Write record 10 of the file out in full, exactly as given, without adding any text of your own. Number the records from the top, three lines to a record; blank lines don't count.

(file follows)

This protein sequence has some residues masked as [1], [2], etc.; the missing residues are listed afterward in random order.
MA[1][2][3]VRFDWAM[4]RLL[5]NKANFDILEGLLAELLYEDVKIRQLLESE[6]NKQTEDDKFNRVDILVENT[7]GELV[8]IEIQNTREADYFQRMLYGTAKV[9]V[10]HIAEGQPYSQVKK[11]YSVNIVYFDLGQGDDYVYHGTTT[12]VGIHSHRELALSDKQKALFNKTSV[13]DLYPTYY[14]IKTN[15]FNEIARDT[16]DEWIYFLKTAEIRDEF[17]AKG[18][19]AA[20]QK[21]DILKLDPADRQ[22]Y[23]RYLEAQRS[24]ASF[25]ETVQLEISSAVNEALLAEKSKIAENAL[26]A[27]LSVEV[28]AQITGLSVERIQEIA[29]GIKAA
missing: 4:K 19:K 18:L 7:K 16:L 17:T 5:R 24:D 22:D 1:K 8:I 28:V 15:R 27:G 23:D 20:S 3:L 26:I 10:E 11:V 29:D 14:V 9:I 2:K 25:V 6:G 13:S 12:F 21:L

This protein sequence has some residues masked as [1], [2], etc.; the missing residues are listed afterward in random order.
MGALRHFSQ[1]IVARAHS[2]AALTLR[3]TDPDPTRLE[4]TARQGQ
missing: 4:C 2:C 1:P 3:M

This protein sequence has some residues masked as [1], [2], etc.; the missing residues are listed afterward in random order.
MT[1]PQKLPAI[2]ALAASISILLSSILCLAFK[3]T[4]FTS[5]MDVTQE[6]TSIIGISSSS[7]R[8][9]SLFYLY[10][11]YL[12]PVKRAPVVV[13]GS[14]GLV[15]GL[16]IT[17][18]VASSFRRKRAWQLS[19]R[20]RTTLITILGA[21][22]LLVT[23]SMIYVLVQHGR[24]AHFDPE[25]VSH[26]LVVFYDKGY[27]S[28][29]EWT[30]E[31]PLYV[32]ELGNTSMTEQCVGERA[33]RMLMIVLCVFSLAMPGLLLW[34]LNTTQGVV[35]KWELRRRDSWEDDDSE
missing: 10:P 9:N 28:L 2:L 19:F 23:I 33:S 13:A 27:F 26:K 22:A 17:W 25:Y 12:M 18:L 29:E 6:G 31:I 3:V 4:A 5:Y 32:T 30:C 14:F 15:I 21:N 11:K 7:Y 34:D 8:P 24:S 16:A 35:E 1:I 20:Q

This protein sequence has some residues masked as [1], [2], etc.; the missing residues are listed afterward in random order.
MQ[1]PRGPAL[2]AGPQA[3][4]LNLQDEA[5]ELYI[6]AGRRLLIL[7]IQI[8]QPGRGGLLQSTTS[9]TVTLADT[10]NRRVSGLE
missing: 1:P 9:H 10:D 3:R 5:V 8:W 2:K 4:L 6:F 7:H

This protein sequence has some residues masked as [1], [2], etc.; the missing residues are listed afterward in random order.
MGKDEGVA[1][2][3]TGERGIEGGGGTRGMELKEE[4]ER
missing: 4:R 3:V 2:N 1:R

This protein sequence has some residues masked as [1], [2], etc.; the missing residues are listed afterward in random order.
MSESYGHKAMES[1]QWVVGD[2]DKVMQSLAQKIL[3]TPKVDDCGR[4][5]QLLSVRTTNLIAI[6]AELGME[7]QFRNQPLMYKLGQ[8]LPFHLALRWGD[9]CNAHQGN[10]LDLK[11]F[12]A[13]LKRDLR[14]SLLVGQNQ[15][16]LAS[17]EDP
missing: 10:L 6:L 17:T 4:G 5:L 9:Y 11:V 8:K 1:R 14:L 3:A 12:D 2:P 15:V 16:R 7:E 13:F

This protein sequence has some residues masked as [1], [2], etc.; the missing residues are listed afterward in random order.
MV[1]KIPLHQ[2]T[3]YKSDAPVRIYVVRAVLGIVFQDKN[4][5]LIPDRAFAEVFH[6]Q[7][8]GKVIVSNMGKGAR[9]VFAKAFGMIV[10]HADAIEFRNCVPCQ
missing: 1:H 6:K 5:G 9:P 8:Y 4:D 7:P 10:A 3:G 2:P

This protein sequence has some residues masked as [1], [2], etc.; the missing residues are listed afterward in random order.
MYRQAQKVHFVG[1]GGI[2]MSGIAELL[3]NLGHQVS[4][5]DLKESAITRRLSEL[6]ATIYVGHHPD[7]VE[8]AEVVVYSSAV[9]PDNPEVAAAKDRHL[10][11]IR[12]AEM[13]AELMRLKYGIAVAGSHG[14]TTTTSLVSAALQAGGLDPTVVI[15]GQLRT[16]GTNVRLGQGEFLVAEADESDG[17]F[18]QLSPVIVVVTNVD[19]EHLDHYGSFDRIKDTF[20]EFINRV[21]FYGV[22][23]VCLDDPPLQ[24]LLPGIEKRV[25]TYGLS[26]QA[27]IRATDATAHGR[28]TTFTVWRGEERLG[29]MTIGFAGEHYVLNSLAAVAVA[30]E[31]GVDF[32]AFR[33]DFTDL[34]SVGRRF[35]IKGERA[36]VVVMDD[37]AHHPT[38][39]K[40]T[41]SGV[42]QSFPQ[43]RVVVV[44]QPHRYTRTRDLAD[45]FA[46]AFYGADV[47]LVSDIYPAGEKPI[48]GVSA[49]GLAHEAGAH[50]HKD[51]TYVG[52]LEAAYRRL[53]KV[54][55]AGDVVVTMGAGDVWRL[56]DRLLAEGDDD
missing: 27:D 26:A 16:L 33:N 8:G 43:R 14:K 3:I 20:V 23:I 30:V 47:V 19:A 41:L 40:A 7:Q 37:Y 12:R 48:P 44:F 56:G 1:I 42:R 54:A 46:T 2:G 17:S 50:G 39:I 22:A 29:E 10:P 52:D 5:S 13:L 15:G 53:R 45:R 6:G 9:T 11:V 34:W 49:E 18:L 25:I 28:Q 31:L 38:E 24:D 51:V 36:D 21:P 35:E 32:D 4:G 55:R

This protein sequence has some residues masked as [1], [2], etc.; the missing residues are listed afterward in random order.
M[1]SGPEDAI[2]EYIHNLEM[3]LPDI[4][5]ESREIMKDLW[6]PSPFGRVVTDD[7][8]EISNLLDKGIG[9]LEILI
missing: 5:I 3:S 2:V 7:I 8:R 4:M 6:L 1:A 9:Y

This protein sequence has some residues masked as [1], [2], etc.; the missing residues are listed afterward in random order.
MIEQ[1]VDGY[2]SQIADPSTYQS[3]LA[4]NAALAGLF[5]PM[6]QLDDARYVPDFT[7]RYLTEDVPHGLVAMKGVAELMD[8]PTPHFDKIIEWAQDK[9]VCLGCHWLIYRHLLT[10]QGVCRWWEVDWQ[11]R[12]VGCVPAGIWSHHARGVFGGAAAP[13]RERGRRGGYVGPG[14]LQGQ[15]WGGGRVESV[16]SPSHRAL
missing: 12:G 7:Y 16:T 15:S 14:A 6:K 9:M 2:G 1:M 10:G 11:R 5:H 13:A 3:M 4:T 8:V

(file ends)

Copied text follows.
This protein sequence has some residues masked as [1], [2], etc.; the missing residues are listed afterward in random order.
MIEQ[1]VDGY[2]SQIADPSTYQS[3]LA[4]NAALAGLF[5]PM[6]QLDDARYVPDFT[7]RYLTEDVPHGLVAMKGVAELMD[8]PTPHFDKIIEWAQDK[9]VCLGCHWLIYRHLLT[10]QGVCRWWEVDWQ[11]R[12]VGCVPAGIWSHHARGVFGGAAAP[13]RERGRRGGYVGPG[14]LQGQ[15]WGGGRVESV[16]SPSHRAL
missing: 12:G 7:Y 16:T 15:S 14:A 6:K 9:M 2:G 1:M 10:G 11:R 5:H 13:A 3:M 4:T 8:V